The Trepca mining compound. | Photo: Atdhe Mulla

The Trepca law: why the government’s reply confirms my criticism

In an ongoing debate, Capussela responds to Toci’s defense of the Trepca law by accusing the government of ineptitude and insisting that it violated democratic process by pushing the law through without a proper discussion.

Two days ago I argued here that the new law does nothing to resurrect Trepca, and that the way in which it was approved humiliated Kosovo’s parliament. Yesterday Dr Valentin Toci, economic advisor to Kosovo’s prime minister, published a response to my article. I am grateful for it, because it is intellectually honest and interesting. But what Toci writes does not lead me to change my position, because it confirms my analysis.

I have no objection to Toci’s description of the law and the facts, and I accept his complaint that my article neglects the aspects of the law that he underlines. I neglected them because I find them secondary. My analysis is that the law does not make a choice on what to do about Trepca (restructuring, privatization, liquidation, or a mixture of the three), and it does not make that choice because Kosovo’s authorities still have no plan on Trepca. In the absence of such a plan, the law is empty: what Trepca and Kosovo need is a clear choice, not a law outlining what the possible choices are.

The heart of Toci’s reply on the merits of the Trepca law is in points 2–4 of his article. He writes that thanks to this law “[N]ew business units may be established,” and that the law opens up “many possibilities for the development of the company” (points 2 and 4, respectively; the italics are mine). This is true, but my point is precisely that Kosovo’s authorities have not yet decided which one of these “many possibilities” they wish to pursue. So, Toci confirms that there is still no plan on Trepca.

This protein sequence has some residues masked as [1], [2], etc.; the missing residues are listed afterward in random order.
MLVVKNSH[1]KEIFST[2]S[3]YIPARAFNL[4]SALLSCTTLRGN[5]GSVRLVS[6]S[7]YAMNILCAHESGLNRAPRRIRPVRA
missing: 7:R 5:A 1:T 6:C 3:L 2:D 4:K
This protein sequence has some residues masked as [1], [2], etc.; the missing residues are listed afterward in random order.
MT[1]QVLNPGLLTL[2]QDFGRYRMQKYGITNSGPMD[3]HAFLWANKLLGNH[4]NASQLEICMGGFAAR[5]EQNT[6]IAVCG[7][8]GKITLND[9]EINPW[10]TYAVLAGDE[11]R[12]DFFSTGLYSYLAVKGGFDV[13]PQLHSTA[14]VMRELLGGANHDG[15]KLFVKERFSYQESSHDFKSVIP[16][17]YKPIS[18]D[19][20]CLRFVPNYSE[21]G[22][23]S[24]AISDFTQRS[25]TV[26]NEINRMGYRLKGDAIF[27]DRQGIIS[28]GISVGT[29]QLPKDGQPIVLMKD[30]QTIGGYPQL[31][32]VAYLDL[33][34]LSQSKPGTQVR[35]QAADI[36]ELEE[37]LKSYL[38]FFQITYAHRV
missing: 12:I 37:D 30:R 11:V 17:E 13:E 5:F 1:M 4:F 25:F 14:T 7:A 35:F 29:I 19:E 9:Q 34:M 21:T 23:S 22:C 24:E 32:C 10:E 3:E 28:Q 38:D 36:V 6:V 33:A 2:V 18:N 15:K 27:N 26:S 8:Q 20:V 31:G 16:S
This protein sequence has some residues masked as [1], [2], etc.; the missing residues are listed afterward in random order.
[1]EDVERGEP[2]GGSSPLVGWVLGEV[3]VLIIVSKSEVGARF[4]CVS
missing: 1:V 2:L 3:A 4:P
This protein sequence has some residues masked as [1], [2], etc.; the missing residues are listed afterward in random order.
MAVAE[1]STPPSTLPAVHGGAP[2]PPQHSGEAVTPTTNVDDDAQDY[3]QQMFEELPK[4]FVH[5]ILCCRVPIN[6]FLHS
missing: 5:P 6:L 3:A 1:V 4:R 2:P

He explains also why, for he acknowledges that there still is no ‘feasibility study’ on Trepca (point 2). Now, ten years have passed since such a study was first promised, and eight years have passed since independence. This is why I accused Kosovo’s political class of ineptitude and irresponsibility.

Toci blames Kosovo’s Privatization Agency, KPA, for this delay: “[i]t took decades and the KPA couldn’t come up with a good reorganization plan,” Toci writes in point 3. True, but is it KPA’s fault? Or is the delay the sign of a systemic failure? Let’s be charitable and leave UNMIK’s and ICO’s failures aside. Let’s focus on the 2008–16 period, during which KPA was administered by a board of directors the majority of whose members –five out of eight – were chosen by, and accountable to, Kosovo’s parliament (the other three were chosen by the ICO, and in 2008–11 I was one of them). Why didn’t Kosovo’s government and parliament react to KPA’s negligence? Why was Trepca taken away from KPA only now, after eight years of inaction? My answer is that KPA’s negligence signals a systemic failure (including because KPA was only formally independent of the government: de facto, it was heavily influenced by politics). This is why that I think it is legitimate to blame Kosovo’s political class for this delay.